I drove on, and the bright patch neared as the skies darkened. I passed by Dverghamrar and thought about setting up there, but there was too much light around (the nearby waterfall at Foss a Siðu is illuminated at night), so I continued west. I kept an eye out for aurora and began to see the first faint lines in the sky - even visible from the car - as it got a bit darker. I ended up driving almost as far as Kirkjubæjarklaustur, but stopped at a turn-off (Prestsbakkavegur) where there was a view of the ridge of hills a little way away to the north and a big white field in front of me. A couple of SUVs with noisy Chinese people were also parked there, so I headed up the road a little towards some lights of dwellings nestled beneath the hill.
It was still extremely windy, so I had the tripod low to the ground to avoid being caught by the wind. As the western sky finally darkened the lights began to show properly, and it was clear that the forecast wasn't wrong - it was going to be a big one! The lights were different from others I'd seen, with a different variety of colours visible. Usually there's green with a bit of pink or purple just visible (at least to the camera), but this time there was red and orange too (even visible to the naked eye!) and a whole array of pinks and purples too.
Cars passing along the main road would add a light trail to my shots, and the lights from the settlements at the foot of the cliffs helped me to focus and ensure my horizons were straight, as well as adding a bit of scale.
The lights were all around - to the south too, and oh so colourful! That's the benefit of a high Kp number - as they're visible further south they'll be all around when you're in Iceland, not just to the north, giving you more opportunities to capture them and composition options too. From time to time I'd point the camera into the sky to capture the corona. The lights were dancing like crazy, swirling around like mad, and on a couple of different occasions it was like the first time I'd ever seen the corona again, with shafts of light dropping down towards me, feeling as if they were going to drop out of the sky altogether and hit me! I think I may have whooped out-loud.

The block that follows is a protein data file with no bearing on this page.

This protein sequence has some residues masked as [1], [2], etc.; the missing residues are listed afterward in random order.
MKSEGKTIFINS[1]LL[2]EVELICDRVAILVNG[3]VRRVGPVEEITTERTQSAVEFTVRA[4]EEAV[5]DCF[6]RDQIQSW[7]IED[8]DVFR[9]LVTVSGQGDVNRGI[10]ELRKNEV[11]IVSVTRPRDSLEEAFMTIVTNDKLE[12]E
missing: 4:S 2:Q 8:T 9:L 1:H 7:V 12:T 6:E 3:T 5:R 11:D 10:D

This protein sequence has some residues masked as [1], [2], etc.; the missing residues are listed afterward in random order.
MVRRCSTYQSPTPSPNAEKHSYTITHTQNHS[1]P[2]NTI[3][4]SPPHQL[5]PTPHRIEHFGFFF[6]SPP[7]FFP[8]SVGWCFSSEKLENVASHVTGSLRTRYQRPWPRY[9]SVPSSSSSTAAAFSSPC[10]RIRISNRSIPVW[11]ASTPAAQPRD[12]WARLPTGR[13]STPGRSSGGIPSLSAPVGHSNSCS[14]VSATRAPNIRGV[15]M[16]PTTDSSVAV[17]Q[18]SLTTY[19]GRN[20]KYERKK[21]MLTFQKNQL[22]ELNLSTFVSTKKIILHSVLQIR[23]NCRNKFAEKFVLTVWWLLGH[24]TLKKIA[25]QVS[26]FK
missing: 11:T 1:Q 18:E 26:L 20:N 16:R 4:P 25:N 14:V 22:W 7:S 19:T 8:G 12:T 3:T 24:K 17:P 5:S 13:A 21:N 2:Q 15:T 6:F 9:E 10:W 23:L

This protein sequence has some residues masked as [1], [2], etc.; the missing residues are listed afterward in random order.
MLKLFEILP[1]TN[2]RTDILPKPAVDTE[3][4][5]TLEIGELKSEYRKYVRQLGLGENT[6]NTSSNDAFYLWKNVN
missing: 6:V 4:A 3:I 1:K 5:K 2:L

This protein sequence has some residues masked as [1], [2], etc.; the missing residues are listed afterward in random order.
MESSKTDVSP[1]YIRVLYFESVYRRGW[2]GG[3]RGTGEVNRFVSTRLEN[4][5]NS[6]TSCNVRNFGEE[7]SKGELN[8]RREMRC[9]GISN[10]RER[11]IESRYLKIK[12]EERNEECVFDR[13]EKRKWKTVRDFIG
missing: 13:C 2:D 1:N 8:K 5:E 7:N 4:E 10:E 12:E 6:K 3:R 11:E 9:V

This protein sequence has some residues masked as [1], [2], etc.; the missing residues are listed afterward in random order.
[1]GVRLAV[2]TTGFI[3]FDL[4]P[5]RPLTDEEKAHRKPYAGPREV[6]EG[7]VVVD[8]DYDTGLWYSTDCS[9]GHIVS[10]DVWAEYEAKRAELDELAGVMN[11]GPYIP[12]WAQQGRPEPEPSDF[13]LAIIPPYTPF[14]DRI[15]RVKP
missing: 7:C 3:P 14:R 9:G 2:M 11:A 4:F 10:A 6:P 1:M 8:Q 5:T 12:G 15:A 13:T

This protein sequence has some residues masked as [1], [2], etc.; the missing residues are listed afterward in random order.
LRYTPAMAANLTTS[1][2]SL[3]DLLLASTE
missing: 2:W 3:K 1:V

But they just danced onwards on their journey east, for other lucky people to witness the same. I lay in the snow for a bit enjoying the spectacle, but mostly sat on the ground next to the car, using the car to shelter me from the incessant wind. My neck was aching massively from crouching down and looking up and my feet began to get really chilly. A few clouds came and went, but mostly I'd found the clear skies I'd been looking for.
After almost 2 hours I decided that I should head home, partly as I was so cold, partly as I had to drive 120km, and partly because the lights had become a bit less distinct (the whole sky was full of them and it was difficult to make out any individual streaks). My feet were frozen and didn't seem to be thawing in the car, in spite of bumping up the heating towards the floor. The heated seats helped ease the coldness of my bottom! As I drove I'd pass huddles of SUVs at turn-outs and could see a few figures and tripods. From time to time, when there were no other cars around, I'd turn my headlights off for a few seconds to enjoy driving beneath the lights. Then I'd get nervous that I was being a bit dangerous so would put them back on, only to repeat the same thing a few minutes later. I wanted to stop and get out again to take more shots - didn't want to waste the opportunity - but my feet hadn't thawed and the wind was still horrendous. I stopped just past Lómagnúpur and could barely open the car door as it was so windy, so carried on instead.
My feet finally felt okay, so I stopped to fill up with petrol at Svínafell and realising that the wind had died down and it wasn't too cold there I decided to stop to take some more photos a little further on. I took a few shots of the now pink lights above some pointy mountains behind Skaftafell. The lights were bright when I stopped, but gradually faded; I still managed to stay there and watch them for about 50 minutes.
Click here to see the blog from Day 3 - Heading East, Alone, to Disappointment
Click here to see the blog from Day 5 - No Icebergs, Again!